The daily collegian. (University Park, Pa.) 1940-current, September 27, 1940, Image 2

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With the Editor—
i jetting the M
1 WSi lie Present
Many think the first peacetime draft in Amer
ican military history must ring harshly on the ears,
of Collegian editors who; through the years, have
opposed compulsory KOTC at Penn State.
I' think not.
f would rather think that these Collegian edi
tors- agree 1 that 1940- is not 1937 or any other year;
that in 1940’ compulsory military training is desir
able where in 1937 (when Collegian last seriously
attacked KOTC)' and before, it was not desirable.
All of them must hope that America can now
become strong, enough quickly enough to save de-
*i»ocracy, but they must hope still more that some
time somehow the threat to- democracy will pass
\ and we can return to the days when military
might is unessential and undesirable. '
That was the position of the editors who at-
tached compulsory RO-TC. Time has proved it a
false one, false since Adolph Hitler ascended to
power in 1933,. valid before then.
The problem of 1940 is to. stand ready, to be pre
pared to fight, to fight if necessary, and. to- be able
to win when the fight comes.
There is a weakness in compulsory military
training that makes us all hope and that has made
Congress recognize that it should be inpermanent.
Compulsory military training, is democratic only
as long as it is temporary, only as long as a crisis
lasts. .
That we; a great democratic nation, can mar
shall our forces and our morale when it is neces
sary to do l so is a brilliant reply to charges of in
efficiency and: inability to- act in an emergency
tli at have been leveled at democracy.
We have proved that we have the wili and. the
power to fight if fight we must. We do- not like
to-fight,, we do 1 not want to- fight, but we- will fight
rather than lose what generations past have won
for us. /
Democracy is something, somebody is always
dying for, but it is better than starving and goose
stepping. for fascism and then dying for it, too.
Democracy is the government of an enlightened
people, fascism of a muddled.race.
If we are enlightened enough, then, to recog
nize that we need' compulsory military training to
defend ourselves, it is to our credit.
“The young man or woman planning a career
.Should begin to point toward it in high school or.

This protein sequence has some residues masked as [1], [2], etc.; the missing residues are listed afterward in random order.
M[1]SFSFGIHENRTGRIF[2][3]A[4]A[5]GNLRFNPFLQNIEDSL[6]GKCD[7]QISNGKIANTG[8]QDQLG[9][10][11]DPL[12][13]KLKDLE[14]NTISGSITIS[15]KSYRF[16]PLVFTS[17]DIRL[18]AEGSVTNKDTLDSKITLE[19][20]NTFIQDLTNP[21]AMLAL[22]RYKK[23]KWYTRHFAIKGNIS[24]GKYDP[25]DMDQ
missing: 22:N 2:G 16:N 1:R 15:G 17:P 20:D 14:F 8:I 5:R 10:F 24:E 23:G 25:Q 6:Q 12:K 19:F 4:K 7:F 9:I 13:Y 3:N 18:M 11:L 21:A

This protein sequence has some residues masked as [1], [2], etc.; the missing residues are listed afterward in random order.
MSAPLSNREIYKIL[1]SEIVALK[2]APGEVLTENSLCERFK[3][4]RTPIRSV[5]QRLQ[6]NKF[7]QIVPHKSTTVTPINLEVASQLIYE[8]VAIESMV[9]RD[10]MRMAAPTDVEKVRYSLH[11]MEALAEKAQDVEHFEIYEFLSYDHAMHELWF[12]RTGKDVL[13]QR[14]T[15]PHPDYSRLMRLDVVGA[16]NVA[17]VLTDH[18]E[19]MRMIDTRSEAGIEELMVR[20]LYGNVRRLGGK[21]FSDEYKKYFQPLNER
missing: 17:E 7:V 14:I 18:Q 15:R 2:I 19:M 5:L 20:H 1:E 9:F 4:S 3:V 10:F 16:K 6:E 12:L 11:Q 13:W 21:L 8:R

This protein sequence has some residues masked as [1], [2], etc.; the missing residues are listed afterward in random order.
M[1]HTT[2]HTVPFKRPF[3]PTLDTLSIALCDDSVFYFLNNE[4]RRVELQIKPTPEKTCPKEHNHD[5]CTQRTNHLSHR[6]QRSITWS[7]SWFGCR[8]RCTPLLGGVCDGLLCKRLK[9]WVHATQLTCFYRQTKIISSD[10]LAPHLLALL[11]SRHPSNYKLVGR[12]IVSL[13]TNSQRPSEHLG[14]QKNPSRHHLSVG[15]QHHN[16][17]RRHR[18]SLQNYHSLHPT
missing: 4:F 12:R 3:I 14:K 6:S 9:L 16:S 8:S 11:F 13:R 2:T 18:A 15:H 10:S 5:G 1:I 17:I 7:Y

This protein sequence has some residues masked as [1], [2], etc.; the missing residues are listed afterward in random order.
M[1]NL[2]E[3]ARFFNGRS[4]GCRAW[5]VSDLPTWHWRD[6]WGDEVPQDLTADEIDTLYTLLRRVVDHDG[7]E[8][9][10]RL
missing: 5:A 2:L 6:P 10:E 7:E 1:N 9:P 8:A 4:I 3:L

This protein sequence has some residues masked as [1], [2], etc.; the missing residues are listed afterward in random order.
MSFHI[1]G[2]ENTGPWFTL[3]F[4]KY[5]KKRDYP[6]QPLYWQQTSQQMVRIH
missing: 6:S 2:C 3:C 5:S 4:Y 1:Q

even earlier. He should learn which fields interest
him, which he seems to be fitted for, which will
call for capacities he seefns to have. He can de
velop hi st aients along these’ lines, and if his
interests shif he can change his goal, But he should'
be pointing toward something, talking about it,
reading about it, working at it in his spare time,
if possible. Then he will come out of school-with
some understanding of what he wants to do, what
ho can do and why he thinks as he does. He will
he ready to start a career.” Walter Hoving, writ
ing in the New York Times, restates an old
fashioned. truth.
"For A Better Pena State"
Successor to tho Perm State Collegian, -establißh-r.] 190-4, and
the Free Lance, established 1887
Friday Morning,' September 27, 1940
Published daily except Sunday and Monday during the*
-fcogular College year by the students of The Pennsylvania
State College. Entered as- second-class- matter July 5. 1934,
at thd po3t-office at State* College, Pa,, under the act of
-■4»arch 3, 1879-.
Editor Business Manager
'Adam A. Smyser '4b Lawrence 3. Driever '4l
Women’R Editor—Vera I>. Kemp- '4l; Managirup Editor
—Hobart H. Lano '4l; Sports Editor—Richard C. Peters-
*41,; Mews Editor—William E. Fowler '4l; Feature Editor.
—Edward J. K. Mcl/wie- '4l; Assistant Managing’ Editor —■
’•ayord Bloom '4l; Women's Managing Editor —Arita E,
-■nattcOSeran "'4l; Woman's Promotion, Manager—B3ytß<r 'a.
Advertising Manager—Jbhn H. Tfioaws- '4l; Circulation
“^ianaffer —Robert G. Robinson '4T; Senior Secretary—Ruth
Goldstein '4l; Son tor Sooretary—LhKHr H. Lewis '4l/
, Associated Cb(tedia?e Press
Distributor of "
gr TCblleefcrte Digest]
Junior Editorial Board—John A. Baer '42, K. Helen
Gordon '42, Ross B. Lehman '42, William J. HcKttighe .'42,
Alice M, Hurray '42, Pat Nagelberg '42, Stanley J. PoKemp
• -*er '42, Jeanne C. Stifea '42.-
Junior Business Board—Thomas W. Allison '42, Paul
- HK.. Goldberg '42, James- E. MoCaughey '42, T, Blair Wallace’
*42, Margaret L. Embury '42, Virginia Ogden '42, Fay E.
'-■teen '42.